Gardasil, the HPV (Human Papillomavirus) vaccine on the Centers for Disease Control and Prevention’s (CDC) list of recommended inoculations for teenagers, has been the subject of debate worldwide since it was fast-tracked for approval in the US in 2006. The Merck-manufactured drug was developed to prevent infections caused by HPV, which is a group of 150 related viruses -- 15 of which are linked to cervical cancer. At the heart of the controversies are questions around the need for the vaccine, the efficacy of the vaccine and the fast-growing number of reports of severe reactions to the vaccine. The latter question has moved to the forefront of the debate as safety testing concerns have been raised and the number of vaccine-injured children has grown.
In 1996, the Centers for Disease Control (CDC) added many vaccines to its list of recommended inoculations for teenagers. Objections and unanswered questions that have followed incidences of vaccine injuries - particularly those caused by the HPV vaccine, which have been the subject of intense debate worldwide -- highlight the need for awareness among parents about vaccine ingredients and their adverse effects. Although ingredients are listed in the drug inserts, very few parents carefully read through them and doctors rarely spell out a vaccine’s potential side effects before administering the dose. Hence, maintaining personal immunization records for children, from birth through adulthood, is vital for a number of reasons.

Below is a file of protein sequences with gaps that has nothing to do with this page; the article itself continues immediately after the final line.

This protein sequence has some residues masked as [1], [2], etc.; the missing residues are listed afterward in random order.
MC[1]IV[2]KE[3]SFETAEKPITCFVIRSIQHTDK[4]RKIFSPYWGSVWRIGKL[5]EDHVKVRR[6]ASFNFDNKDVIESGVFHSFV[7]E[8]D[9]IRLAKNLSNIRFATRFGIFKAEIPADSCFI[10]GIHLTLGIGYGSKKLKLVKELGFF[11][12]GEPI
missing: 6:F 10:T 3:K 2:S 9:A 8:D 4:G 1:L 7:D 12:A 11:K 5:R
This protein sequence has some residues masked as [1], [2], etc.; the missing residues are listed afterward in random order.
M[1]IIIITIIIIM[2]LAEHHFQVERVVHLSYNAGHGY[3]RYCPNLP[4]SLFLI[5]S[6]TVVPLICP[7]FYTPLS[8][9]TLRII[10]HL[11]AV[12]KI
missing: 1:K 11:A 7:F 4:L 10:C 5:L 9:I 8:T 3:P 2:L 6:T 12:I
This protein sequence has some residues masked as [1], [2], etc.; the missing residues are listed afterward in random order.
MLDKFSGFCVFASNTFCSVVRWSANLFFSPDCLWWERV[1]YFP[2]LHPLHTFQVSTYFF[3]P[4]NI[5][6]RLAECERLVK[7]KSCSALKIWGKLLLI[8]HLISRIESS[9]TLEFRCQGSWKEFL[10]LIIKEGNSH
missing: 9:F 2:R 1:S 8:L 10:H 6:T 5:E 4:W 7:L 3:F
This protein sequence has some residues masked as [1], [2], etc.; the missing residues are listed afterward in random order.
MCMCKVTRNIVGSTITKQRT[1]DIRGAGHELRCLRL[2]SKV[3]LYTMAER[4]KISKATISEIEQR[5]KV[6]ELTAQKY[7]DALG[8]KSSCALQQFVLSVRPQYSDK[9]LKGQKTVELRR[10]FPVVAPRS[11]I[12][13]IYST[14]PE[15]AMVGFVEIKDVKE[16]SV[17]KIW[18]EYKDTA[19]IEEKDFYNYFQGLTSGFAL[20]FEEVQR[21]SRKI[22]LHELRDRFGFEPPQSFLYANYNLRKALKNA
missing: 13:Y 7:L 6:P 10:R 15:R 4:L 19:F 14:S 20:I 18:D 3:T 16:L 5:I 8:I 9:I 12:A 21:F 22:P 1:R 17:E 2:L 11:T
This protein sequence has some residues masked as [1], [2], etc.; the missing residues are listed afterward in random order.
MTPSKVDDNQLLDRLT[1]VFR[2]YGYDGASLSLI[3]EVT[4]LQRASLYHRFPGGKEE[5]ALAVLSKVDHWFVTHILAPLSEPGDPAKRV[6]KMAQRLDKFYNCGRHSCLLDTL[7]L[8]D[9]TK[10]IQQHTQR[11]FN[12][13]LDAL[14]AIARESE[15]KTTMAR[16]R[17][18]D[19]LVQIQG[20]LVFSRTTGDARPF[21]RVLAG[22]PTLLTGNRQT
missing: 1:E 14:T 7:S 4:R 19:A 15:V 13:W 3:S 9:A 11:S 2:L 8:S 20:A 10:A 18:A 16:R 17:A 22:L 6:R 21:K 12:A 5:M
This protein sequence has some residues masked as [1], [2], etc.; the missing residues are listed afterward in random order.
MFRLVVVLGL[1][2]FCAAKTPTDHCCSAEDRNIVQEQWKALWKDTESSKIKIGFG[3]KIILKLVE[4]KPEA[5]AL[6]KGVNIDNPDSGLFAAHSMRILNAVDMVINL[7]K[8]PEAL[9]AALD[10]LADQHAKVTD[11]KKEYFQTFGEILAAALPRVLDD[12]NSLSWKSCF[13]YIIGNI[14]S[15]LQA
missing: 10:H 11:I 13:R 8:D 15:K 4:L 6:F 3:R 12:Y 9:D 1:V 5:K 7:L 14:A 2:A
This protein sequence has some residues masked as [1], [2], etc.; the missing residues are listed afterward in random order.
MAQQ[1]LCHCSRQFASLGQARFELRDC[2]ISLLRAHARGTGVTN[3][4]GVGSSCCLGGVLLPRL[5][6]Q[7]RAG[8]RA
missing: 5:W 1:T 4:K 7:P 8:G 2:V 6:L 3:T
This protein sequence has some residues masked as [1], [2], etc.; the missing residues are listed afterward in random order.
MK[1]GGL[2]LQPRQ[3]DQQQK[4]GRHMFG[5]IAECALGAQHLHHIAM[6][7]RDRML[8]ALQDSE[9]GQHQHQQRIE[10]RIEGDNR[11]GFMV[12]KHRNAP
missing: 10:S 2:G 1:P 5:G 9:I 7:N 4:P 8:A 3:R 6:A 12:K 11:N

Health authorities and the media relentlessly repeat the mantra that vaccines are unequivocally safe, and many uninformed consumers cling to this mantra like a lifeboat. More often than not, however, consumers know little or nothing about the vaccine safety testing process and assume that vaccine manufacturers and regulatory institutions have exercised due diligence in ensuring that vaccines are as safe as possible.